Taxi and private hire drivers in Dacorum can refuse to take any passenger who won’t wear a face covering or mask, without a valid exemption.

And they will be told to clean down their vehicles after every journey, according to new guidance drawn-up by council bosses.

The measures are contained in the new coronavirus advice that has been drawn up by licensing officers at Dacorum Borough Council.

And they were backed by a meeting of the council’s licensing and health and safety enforcement committee on Tuesday (July 21).

According to the report to the committee the taxi trade in the area is gradually returning to normal work patterns.

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And the advice has been drawn up in response to enquiries from drivers, seeking information on how they can minimise the risk of becoming infected with the virus or passing the virus on to others.

According to the guidance, drivers and passengers should wear a face covering at all times in a taxi or private hire vehicle (PHV) – with drivers carrying a pen and paper to communicate with passengers who read lips or who have a hearing impairment.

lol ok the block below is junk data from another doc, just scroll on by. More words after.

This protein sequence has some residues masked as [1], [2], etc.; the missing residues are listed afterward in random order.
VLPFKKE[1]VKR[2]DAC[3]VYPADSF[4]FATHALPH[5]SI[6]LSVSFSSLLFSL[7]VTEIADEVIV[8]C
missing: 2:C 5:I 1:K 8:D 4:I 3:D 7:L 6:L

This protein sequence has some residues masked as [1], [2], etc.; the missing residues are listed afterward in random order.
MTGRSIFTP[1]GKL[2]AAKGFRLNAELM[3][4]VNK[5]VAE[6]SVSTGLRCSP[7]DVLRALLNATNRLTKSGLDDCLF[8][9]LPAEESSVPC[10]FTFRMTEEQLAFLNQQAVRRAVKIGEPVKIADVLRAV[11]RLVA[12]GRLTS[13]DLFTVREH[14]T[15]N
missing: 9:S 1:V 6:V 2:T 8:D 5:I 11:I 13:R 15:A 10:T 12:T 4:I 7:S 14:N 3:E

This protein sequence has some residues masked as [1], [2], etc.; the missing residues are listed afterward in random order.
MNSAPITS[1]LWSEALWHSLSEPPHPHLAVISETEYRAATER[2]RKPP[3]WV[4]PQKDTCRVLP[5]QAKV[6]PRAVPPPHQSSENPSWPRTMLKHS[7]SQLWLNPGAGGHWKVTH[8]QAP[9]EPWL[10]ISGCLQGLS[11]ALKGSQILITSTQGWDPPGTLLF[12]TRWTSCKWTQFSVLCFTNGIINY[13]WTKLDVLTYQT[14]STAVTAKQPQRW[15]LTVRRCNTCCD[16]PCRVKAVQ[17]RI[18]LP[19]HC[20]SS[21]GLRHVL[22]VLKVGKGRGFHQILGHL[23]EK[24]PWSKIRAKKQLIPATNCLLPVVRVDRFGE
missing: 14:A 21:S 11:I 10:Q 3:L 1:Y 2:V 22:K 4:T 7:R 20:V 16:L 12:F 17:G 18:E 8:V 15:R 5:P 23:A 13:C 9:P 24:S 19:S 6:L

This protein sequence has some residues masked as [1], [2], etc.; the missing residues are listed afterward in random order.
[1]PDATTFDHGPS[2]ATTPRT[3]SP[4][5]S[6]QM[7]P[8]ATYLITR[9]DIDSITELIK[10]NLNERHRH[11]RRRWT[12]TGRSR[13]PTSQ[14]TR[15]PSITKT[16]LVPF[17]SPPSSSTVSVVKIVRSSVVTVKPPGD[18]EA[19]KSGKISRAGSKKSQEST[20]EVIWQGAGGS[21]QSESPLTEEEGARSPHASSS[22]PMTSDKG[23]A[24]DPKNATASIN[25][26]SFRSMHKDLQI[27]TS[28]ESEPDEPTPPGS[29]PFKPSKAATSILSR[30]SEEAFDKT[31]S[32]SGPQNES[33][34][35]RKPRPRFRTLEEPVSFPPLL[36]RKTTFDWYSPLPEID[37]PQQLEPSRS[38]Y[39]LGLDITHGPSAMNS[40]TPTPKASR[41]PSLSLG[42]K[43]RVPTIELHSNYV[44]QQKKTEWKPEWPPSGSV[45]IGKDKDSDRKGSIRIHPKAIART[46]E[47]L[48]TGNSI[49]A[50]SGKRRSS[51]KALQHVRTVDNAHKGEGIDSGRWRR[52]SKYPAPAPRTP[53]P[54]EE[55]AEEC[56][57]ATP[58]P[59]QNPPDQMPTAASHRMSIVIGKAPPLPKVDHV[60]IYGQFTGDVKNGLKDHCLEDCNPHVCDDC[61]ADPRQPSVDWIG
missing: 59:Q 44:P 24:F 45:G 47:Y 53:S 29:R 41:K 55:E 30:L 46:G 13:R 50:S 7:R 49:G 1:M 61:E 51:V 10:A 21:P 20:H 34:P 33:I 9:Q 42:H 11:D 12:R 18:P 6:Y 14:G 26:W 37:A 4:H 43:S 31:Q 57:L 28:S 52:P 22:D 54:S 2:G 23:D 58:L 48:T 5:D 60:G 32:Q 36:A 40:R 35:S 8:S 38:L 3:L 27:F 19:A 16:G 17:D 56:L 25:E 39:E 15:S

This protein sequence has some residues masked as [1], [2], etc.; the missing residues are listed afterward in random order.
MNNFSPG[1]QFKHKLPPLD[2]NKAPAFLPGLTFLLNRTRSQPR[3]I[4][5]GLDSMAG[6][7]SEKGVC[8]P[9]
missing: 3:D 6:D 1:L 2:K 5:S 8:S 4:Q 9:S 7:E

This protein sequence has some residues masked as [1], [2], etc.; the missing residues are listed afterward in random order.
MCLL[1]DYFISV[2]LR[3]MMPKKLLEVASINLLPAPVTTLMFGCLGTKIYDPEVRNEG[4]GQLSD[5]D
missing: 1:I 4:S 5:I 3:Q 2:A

Where journeys are booked in advance, it says, passengers should be told they will have to wear a face covering, as a condition of the booking.

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And those who hail a taxi on the street without a face covering, it says, should be directed to a nearby retail outlet or transport hub where face covering can be obtained.

Where passengers do not wear a face covering drivers can refuse to take them.

The guidance states: “If a passenger is not wearing a face covering, then taxi and private hire drivers can refuse to carry them, taking into account any mitigating circumstances such as the age of the child.

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“The driver should explain to the passenger that they are required to wear a face covering while travelling in a taxi or PHV.”

The guidance does note that young children, those with respiratory conditions and some disabled people are among those generally exempt from wearing masks or face coverings.

Other exceptions, noted in the guidance, include those assisting passengers who rely on lip reading or those who are travelling to avoid injury or escape a risk of harm.

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Anyone booking a journey, suggests the guidance, should be asked to conform that they do not have coronavirus symptoms and told to travel alone or with people they live with.

And they will be advised that the vehicle will be well ventilated – either through the cars ventilation or by keeping widows open.

Meanwhile the guidance also suggests that vehicles should be “thoroughly” cleaned at the end of each shift.

But hard surfaces – such as door handles, window winders, seat belts, payment devices and the rear of the front seats – should be cleaned after each passenger journey.